For me, attending a women's-oriented conference is often more for inspiration than information. However, I was pleasantly surprised that the recent Tech Up for Women Conference at the Javits Center in New York, offered both. Speakers from a range of industries not only shared their struggles to find the right career path and overcome obstacles, but they also offered valuable insights in their respective areas of expertise. The big topics were career management and the impact of data and new technology in specific areas of expertise.
When I set out on my career path, I had no idea where the road would lead and generally went with the flow of opportunities. But it probably wasn't the most strategic way to go. Navigating a career path takes a combination of acumen, discipline, and opportunity. And all three are valuable skills that every professional should develop. Take Randi Zuckerberg, for example, who launched the Zuckerberg Institute when she left her job as director of market development at Facebook. Granted, she had a step up from the general crowd as the sister of Mark Zuckerberg, but her path to success on her own was not guaranteed.
An obstacle she faces that is common to many of us is fear: fear of making mistakes, of being not smart enough, and, as Zuckerberg said, of not being "fill-in-the-blank" enough. But being scared is a motivator, in a way. "If you ever get to a point in your career where you don't care enough to be scared, you need a huge reassessment of your life and what you are doing," she noted.
Zuckerberg also talked about knowing when to exit an opportunity, talking about her board experience as an example. Women are notoriously underrepresented on boards and sometimes appointing a single female professional is, sadly, deemed sufficient. "I've been on a lot of boards where I was the token woman," Zuckerberg explained. "You could tell that they pat themselves on the back for checking off the diversity box. Hey, cool, we got a woman. Now, move on." But, she warned, "It was never successful because when I was only one, I didn't feel comfortable speaking up at meetings or disagreeing. I was outvoted on everything and I wound up stepping down from every single one of those boards."
The presence of more than one woman on a board creates a powerful dynamic that empowers all. Zuckerberg is currently a member of a female-majority board and, she said, "what ends up happening in those board meetings is that a woman speaks, the other women back her up, and then really interesting discussions happen. For the first time, I realized that this is what happens when I am not the only one, [and] much better decisions get made."
Advice for those companies looking for diverse board members: Don't choose just one woman and think that is enough.
Impact of Data and Technology
Sabina Ewing, vice president, business technology, for Pfizer's Upjohn Business is applying big data and technology to help the company develop medicines to improve lives and mitigate disease, as well as to improve access and education regarding these advancements. "Technology is key to making this a reality," she stated, emphasizing how technology is shaping today's healthcare industry. She advocates the use of technology to create a "surround-sound [of information] around the patient, not only about the medicine they take, but also about all of the other new capabilities we have to support that patient through that treatment."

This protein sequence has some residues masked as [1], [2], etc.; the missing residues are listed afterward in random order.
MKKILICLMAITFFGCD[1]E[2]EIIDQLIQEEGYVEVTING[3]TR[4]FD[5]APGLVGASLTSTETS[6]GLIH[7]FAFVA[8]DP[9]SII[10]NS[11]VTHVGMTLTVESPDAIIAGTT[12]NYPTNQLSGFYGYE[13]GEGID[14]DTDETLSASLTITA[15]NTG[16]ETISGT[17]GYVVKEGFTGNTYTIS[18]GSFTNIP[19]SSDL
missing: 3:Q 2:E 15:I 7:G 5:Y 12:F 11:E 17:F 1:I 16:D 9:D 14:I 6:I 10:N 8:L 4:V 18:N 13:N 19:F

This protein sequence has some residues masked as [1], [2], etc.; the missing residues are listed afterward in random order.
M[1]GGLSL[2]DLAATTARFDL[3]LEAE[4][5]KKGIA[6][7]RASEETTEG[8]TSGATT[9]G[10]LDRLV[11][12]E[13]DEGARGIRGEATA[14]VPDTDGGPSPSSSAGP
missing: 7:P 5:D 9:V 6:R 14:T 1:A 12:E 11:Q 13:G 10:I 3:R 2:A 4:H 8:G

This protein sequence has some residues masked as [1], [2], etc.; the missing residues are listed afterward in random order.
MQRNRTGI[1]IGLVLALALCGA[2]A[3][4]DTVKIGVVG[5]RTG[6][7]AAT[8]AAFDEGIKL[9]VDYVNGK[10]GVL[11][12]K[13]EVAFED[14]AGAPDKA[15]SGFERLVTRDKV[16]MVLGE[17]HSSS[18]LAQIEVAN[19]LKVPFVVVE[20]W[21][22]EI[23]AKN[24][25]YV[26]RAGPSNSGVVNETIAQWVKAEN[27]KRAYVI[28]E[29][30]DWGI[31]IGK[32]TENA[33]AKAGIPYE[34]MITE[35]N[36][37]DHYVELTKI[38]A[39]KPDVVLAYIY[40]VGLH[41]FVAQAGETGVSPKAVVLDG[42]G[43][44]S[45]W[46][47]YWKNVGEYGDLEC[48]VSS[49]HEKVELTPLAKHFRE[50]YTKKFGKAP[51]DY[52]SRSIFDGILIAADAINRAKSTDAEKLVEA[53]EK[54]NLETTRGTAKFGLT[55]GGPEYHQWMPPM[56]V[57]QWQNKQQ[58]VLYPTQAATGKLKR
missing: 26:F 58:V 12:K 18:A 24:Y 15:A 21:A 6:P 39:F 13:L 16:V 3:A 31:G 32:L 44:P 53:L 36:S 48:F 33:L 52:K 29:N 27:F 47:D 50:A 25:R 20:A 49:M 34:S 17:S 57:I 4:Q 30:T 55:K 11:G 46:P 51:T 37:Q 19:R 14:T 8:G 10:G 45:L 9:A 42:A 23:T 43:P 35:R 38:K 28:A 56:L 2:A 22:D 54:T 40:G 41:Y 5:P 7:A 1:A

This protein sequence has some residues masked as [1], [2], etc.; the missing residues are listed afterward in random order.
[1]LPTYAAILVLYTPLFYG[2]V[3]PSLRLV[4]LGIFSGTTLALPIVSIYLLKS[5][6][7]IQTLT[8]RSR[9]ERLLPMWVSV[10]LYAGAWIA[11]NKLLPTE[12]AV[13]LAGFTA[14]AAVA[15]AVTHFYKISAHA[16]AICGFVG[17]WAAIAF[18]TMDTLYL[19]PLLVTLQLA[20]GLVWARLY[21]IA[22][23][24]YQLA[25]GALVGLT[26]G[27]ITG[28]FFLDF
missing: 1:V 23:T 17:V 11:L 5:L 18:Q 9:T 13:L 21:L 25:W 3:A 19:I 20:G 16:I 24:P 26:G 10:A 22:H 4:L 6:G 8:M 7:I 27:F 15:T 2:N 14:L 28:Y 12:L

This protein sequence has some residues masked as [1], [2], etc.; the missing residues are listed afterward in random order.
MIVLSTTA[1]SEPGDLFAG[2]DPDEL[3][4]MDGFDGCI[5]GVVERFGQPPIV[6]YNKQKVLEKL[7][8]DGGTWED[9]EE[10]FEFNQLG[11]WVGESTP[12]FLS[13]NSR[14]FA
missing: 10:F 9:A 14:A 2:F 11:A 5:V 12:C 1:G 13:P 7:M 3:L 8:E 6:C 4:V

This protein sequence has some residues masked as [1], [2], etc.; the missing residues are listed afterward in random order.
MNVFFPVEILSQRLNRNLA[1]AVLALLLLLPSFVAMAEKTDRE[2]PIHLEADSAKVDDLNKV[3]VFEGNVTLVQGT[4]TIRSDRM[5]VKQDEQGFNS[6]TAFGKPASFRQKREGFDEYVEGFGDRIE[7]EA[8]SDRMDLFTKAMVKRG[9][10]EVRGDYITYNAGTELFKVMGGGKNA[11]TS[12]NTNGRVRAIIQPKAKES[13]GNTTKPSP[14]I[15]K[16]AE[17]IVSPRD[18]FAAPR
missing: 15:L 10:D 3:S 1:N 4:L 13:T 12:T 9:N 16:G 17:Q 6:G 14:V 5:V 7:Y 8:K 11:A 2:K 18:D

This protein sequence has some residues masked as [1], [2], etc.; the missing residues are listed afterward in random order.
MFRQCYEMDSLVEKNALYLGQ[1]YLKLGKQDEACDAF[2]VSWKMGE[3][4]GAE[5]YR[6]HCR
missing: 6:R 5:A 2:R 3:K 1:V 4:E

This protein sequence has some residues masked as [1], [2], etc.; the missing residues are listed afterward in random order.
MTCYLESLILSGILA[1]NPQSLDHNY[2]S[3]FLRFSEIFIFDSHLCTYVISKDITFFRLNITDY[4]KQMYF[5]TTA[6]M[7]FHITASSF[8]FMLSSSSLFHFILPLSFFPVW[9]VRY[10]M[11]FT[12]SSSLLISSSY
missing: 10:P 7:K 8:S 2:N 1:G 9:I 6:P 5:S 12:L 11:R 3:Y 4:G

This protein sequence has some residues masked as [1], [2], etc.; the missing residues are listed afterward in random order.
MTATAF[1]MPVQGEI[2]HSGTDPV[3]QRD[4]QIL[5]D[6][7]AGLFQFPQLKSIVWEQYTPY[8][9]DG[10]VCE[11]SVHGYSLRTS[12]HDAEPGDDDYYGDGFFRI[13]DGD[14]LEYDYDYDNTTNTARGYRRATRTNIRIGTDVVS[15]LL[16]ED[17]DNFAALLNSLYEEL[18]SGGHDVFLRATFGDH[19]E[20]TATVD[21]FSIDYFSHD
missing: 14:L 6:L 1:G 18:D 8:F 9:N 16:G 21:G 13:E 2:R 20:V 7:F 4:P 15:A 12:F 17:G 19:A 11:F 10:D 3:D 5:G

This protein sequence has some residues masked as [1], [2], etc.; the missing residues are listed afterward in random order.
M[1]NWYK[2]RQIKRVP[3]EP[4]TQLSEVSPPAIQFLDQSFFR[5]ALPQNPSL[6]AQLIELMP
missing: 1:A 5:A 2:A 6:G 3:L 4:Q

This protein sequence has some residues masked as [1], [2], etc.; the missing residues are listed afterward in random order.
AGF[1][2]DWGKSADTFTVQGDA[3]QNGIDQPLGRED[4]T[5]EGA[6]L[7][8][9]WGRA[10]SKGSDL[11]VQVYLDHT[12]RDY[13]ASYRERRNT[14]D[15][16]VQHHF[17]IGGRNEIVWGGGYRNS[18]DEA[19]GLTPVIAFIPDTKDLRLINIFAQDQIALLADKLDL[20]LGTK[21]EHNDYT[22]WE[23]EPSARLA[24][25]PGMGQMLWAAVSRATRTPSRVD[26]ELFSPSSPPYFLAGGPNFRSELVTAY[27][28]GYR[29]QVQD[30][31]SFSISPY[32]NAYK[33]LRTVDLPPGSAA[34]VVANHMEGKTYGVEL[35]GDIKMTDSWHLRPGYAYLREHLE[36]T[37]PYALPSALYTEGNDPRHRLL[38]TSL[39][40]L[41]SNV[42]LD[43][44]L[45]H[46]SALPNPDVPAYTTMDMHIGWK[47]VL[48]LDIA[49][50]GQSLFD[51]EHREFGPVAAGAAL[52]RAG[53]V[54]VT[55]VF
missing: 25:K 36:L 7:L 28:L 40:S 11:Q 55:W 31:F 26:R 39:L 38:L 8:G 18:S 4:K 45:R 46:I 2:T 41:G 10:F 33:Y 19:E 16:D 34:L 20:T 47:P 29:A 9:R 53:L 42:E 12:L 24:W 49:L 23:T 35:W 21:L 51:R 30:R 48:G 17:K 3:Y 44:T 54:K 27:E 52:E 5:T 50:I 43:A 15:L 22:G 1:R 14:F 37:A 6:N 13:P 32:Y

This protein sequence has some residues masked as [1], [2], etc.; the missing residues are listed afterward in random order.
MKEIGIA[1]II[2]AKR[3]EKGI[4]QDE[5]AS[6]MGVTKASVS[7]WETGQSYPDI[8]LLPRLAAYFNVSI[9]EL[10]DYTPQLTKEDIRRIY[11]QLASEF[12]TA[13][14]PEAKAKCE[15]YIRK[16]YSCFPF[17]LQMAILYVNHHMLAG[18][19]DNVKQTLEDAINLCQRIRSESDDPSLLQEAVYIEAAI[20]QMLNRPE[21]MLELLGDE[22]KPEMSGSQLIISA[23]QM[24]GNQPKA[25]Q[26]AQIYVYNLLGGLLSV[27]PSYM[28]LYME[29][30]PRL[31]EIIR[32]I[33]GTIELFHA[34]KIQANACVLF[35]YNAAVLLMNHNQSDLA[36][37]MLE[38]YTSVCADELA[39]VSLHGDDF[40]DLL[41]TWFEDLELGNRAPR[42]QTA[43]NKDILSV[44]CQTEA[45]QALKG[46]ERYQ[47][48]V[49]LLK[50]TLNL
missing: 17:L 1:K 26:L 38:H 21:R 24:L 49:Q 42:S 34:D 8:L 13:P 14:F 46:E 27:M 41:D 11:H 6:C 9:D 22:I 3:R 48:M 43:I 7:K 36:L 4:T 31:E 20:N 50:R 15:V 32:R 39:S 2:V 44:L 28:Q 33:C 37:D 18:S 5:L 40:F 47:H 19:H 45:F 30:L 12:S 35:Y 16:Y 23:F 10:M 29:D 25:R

The advancement of wearables helps with everyday healthcare, including helping to monitor medications. Apps are being developed, such as iBreastexam in India, which has helped screen more than 74,000 asymptomatic women at health clinics, identifying some with breast abnormalities and some with breast cancer. Finally, the use of VR in Japan, is helping to change perceptions of care by immersing the participant in what it feels like to have Alzheimer's.
The AI Evolution
Rima Alameddine, vice president, enterprise sales, at NVIDIA is focusing her attention on the impact of AI by leveraging deep learning. AI is spurring "an incredible wave of innovation that will impact every industry, every company, and every person," Alameddine said. She explained that deep learning is a new computer model that learns directly from the data. "The beauty of this approach," she added, "is that we can now leverage unstructured data sources that were previously unavailable to us — such as text, audio, images, video — and we can ask and answer questions."
The application of this technology can be used to diagnose CT scans, improve online banking with the use of voice recognition, and reduce the use of herbicides in farming by identifying weeds from crops, for example. But I was struck by how much of an impact this deep learning protocol has for the media industry with all of our unstructured datasets, in addition to our structured first-party data. How great would it be to be able to derive content and audience insights from the combination of audio, hard data, images, social media texts, and video?
The world is an increasingly complicated place. So, the ability to engage the help of others, form partnerships and support networks, and embrace and leverage new technology, all become part and parcel of a successful career. No matter what your gender is, the importance of diversity in the workplace, as well as the strategic intention of applying advanced technology in one's job, is pivotal to success. You need both and you need it today.
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